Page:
The Null Device
Posts matching tags 'morris dancing'
In the wake of the latest report of the imminent death of Morris dancing, an activity many people undoubtedly imagine to be the alpha and omega of odd English folk dances, the Graun has an article setting the record straight, by listing five even more peculiar-looking (and thus undoubtedly more imperilled) traditional folk dances, complete with YouTube video:
Despite the misleading name, longsword dancing does not involve the use of actual swords. Rather, each dancer holds a length of steel or wood by the handle in their right hand, and grips the point of their neighbour's "sword" in their left. Linked together, they form circles and dance over and under their makeshift swords, flowing through brisk and orderly figures and steps. The centrepiece of the dance is the star-shaped formation made by the circle-weaving and the locking of swords high in the air.From the video, longsword dancing resembles one of the dances in The Wicker Man, though is from Yorkshire, rather than the Scottish islands.
And then there's Molly dancing, which appears to be almost like a Victorian folky version of A Clockwork Orange. Could an updated Molly dancing be the next Gypsy-punk?
This type of dance was performed mainly by agricultural labourers in East Anglia during the late 19th and early 20th centuries. Disguised with blackened faces and sporting women's clothing, Molly dancers roamed the streets, dancing in exchange for money to supplement their meagre wages. They were often destructive, drunk and disreputable, and social reforms led to the custom dying out in the 1940s. In the 1980s and 90s, young people from the south-east rediscovered and reinvented the tradition from the few scraps of information that had been preserved.
England's largest Morris dancing body, the Morris Ring, has warned that Morris dancing could be extinct within 20 years. The problem is that young people apparently consider it to be a bit naff for some reason and stay well away from it, and the population of active Morris dancers in England is rapidly aging and dwindling.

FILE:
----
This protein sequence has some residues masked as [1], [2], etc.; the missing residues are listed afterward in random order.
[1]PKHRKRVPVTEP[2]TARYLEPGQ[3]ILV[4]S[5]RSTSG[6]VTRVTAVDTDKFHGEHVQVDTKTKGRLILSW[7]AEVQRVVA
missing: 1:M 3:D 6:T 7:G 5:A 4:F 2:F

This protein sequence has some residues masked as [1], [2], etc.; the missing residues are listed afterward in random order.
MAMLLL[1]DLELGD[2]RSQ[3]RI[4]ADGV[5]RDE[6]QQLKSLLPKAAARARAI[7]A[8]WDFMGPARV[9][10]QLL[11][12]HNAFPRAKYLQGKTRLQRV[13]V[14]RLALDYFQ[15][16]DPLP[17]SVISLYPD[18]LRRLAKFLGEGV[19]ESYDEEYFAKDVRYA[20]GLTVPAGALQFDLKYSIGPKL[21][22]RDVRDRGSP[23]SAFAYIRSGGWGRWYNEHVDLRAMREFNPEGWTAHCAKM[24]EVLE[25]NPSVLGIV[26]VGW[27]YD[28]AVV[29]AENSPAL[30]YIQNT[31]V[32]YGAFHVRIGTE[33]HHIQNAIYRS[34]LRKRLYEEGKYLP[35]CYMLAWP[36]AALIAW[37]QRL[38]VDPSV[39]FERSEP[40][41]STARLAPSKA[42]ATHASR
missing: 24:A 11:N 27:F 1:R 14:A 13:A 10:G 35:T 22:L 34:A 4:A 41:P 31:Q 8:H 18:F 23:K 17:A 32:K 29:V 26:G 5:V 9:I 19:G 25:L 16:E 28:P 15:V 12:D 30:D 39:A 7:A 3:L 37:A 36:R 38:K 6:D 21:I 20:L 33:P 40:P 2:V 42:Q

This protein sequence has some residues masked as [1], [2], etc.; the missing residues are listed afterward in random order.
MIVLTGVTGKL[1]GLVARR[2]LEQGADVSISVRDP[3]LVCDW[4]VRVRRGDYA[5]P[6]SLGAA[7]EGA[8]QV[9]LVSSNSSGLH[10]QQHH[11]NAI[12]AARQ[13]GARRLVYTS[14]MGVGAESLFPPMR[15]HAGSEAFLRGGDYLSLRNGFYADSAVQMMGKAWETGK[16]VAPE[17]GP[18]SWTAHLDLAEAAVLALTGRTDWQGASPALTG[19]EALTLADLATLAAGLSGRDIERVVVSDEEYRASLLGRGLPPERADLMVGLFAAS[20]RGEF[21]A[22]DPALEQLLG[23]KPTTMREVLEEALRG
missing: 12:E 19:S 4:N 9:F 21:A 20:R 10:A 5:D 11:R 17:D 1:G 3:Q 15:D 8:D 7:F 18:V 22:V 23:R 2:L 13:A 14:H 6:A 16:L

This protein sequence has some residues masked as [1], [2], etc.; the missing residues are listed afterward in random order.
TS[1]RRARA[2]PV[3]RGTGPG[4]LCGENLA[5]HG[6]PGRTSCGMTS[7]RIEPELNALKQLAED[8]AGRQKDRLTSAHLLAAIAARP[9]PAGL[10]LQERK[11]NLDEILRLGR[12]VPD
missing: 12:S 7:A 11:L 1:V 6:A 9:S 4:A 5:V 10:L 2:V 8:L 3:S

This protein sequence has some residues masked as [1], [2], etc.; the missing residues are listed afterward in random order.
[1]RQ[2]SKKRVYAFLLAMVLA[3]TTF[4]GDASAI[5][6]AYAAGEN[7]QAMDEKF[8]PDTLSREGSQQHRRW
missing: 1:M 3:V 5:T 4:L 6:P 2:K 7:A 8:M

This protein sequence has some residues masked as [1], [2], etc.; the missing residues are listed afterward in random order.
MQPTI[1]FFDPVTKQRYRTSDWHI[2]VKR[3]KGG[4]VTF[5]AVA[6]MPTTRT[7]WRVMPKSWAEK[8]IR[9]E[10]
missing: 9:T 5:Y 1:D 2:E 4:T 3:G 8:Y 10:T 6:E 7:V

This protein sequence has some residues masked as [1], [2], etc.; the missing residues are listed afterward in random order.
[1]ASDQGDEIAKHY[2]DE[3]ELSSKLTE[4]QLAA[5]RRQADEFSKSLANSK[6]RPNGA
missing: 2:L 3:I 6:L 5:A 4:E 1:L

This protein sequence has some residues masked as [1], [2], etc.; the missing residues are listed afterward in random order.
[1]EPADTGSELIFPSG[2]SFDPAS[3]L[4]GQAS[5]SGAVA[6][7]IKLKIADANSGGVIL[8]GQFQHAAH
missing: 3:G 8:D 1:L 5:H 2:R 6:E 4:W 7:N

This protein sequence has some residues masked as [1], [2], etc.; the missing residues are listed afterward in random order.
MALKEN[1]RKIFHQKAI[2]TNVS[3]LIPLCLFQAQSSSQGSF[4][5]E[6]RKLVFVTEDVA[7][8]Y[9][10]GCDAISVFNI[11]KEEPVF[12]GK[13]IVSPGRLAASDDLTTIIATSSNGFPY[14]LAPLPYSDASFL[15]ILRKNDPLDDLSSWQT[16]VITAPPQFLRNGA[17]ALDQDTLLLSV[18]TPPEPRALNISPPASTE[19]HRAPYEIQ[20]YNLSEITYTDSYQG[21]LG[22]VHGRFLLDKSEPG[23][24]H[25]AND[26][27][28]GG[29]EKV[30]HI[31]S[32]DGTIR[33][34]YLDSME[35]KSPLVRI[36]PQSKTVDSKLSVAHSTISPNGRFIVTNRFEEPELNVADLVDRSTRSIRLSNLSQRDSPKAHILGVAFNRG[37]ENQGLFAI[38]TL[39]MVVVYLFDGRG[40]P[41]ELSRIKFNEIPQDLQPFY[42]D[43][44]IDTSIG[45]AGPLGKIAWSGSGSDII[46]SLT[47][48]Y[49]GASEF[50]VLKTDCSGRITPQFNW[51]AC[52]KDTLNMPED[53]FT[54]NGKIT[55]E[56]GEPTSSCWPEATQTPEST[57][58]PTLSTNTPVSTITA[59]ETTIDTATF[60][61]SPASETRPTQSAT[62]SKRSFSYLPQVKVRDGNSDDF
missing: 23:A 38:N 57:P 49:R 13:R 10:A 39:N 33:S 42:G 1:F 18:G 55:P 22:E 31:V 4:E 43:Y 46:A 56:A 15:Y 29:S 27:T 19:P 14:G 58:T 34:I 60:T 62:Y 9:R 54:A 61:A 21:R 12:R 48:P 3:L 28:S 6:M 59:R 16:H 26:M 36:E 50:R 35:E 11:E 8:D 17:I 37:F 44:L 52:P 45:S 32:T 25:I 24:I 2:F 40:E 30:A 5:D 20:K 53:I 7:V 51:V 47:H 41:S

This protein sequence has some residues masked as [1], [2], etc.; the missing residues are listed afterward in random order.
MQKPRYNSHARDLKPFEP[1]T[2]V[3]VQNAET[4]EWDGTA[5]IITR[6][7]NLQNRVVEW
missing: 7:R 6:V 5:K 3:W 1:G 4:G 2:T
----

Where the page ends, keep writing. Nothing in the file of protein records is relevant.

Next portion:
Though I wonder whether they just haven't been marketing it in the right way. Take a walk around Hackney or Dalston, and you see hip young men with woodsman beards. (You know they're hip, rather than terminally uncool, because they're typically riding fixed-wheel bicycles, wearing vintage Japanese Nikes or mashing up video on their MacBooks in a dive bar or somesuch.) Meanwhile, folk music is huge among hipsters and bohemian types, with folk-inspired bands like Animal Collective and Fleet Foxes dominating what-they-used-to-call-"indie"-before-it-meant-commercial-rock playlists, bands covering centuries-old ballads, and variously folky festivals like End Of The Road and Green Man doing a roaring trade. The organic, rootsy and, yes, even slightly "naff" aspects of folk traditions are "in". (This is perhaps a reaction against the slickness and polish of commercialised, commodified cool, where the skinny-legged, electro-striped Vince Noir new-wave-indie-glam image has jumped the shark and joined the leather-jacket-and-Ray-Bans 1950s Rock'n'Roll Cool Dude look in the museum of eye-rollingly laughable kitsch; it's only a matter of time before we see breakfast cereal mascots donning the oversized black glasses, thin ties and Chuck Taylors of Indie Cool, but I digress.) Traditional crafts have also made a comeback. All these people writing songs about birds and horses for laptop and ukulele and embroidering their own messenger bags; surely some of them would be interested in Morris dancing, no?
Perhaps the mistake they're making is in expecting them to join existing, traditional Morris troupes (which are damned not by tradition but by the aforementioned aura of stagnancy that hangs over them)? Why not, instead, encourage the formation of new, hip Morris troupes, based in areas like Bethnal Green and New Cross, and advertising their presence at arts nights and ukulele jams? (Apparently the Women's Institute has done something similar and has chapters around Shoreditch and similar areas consisting of subversive riot-grrl crafters who probably wouldn't be seen dead in the more bourgeois environs of their more traditional chapters.) Then again, perhaps even that won't be necessary; if punk rockers can join Masonic lodges en masse, surely it's not too implausible to imagine hipsters joining Morris troupes, with varying degrees of irony.